Resolved: It is just for the United States to use military force to prevent the acquisition of nuclear weapons by nations that pose a military threat.This site will provide analysis, links, and sources over the coming months, so watch this space. To start, the NFL has provided initial topic analysis and lessons here [MS Word]. A sample:
A good place to start is with an investigation of just war theory. Is war ever just? If so, what are the conditions for justness? In particular, what are the sufficient justifications for a preventive strike? What is the distinction between a preventive and preemptive strike? What is the relevance of that distinction? Does a strike against any military threat quality as self-defense? There is great depth and tradition in the philosophies that attempt to answer these questions and they are all receiving updates in light of recent global events.Indeed. Even though this is another contextual "United States" resolution, just like the last one, it's at least broad enough to encompass many perspectives on justice, war, pacifism, and international relations. Furthermore, some of those definitions are critical. What counts as a nuclear weapon? What is a nation? To what degree must a nation pose a "military threat?" How urgent must the threat be? Does the resolution imply that the threat must be toward the United States, or would it include a unilateral action taken in the name of global security?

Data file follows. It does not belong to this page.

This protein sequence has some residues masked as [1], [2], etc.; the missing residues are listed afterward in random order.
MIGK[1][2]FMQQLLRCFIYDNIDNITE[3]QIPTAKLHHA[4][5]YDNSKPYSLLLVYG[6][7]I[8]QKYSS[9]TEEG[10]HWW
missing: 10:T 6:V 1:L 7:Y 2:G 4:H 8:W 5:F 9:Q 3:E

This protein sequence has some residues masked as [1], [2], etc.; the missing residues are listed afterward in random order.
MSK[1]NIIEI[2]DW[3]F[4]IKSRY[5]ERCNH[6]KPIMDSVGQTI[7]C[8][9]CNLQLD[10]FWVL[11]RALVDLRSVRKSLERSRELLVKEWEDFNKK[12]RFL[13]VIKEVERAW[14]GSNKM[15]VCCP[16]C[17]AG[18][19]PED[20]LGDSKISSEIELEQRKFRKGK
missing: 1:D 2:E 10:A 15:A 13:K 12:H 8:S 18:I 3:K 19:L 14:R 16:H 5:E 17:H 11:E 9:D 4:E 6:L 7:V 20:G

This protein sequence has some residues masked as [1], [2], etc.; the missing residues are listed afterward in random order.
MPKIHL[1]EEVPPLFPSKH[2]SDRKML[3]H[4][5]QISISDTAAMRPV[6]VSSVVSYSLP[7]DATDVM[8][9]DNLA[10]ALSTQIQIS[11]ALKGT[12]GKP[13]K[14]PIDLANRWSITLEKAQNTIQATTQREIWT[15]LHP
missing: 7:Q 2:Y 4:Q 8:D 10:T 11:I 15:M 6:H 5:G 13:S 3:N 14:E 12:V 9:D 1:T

Some key search terms or definitions needed (and feel free to suggest your own in the comments):
Just war theory
Update 12/2: Taking after Daniel Zupan, I argue that nuclear weapons' unique moral nature justifies preemptive military action.
Update 12/3: I answer reader questions about some of the facets of the resolution.
Update 12/12: How do we define "military threat?"
Update 12/15: What about the United Nations?
Update 12/20: For beginners, I explain how to write an LD case. (A work in progress.)
Update 12/24: Those interested on the relationship between US counterproliferation efforts and international law should read this article.
Update 12/28: The definition of "acquisition" and its implications are discussed.
Update 1/3: The Bush Doctrine presents a real-world application of the resolution, since it encapsulates the principle that preemptive action is necessary to thwart terrorists or rogue states. But is such a doctrine justified under international law?
Update 1/5: If you're in a progressive region, you should definitely examine the "Threat Construction" critique.
Update 1/6: I discuss the use of abolition on the affirmative.
Update 1/7: Is international law a form of a social contract? If so, what does that mean for this resolution?
Update 1/17: I answer reader questions about the resolution. Click through and keep scrolling.
Update 1/20: What about those tricky phrases, "pose a military threat" and "prevent the acquisition of?"
Update 1/26: Two recent scholarly essays tackle the problem of America's declining influence and the moral core of its foreign policy.
Update 1/31: Is Just War Theory consequentialist? Thomas Hurka says "not really."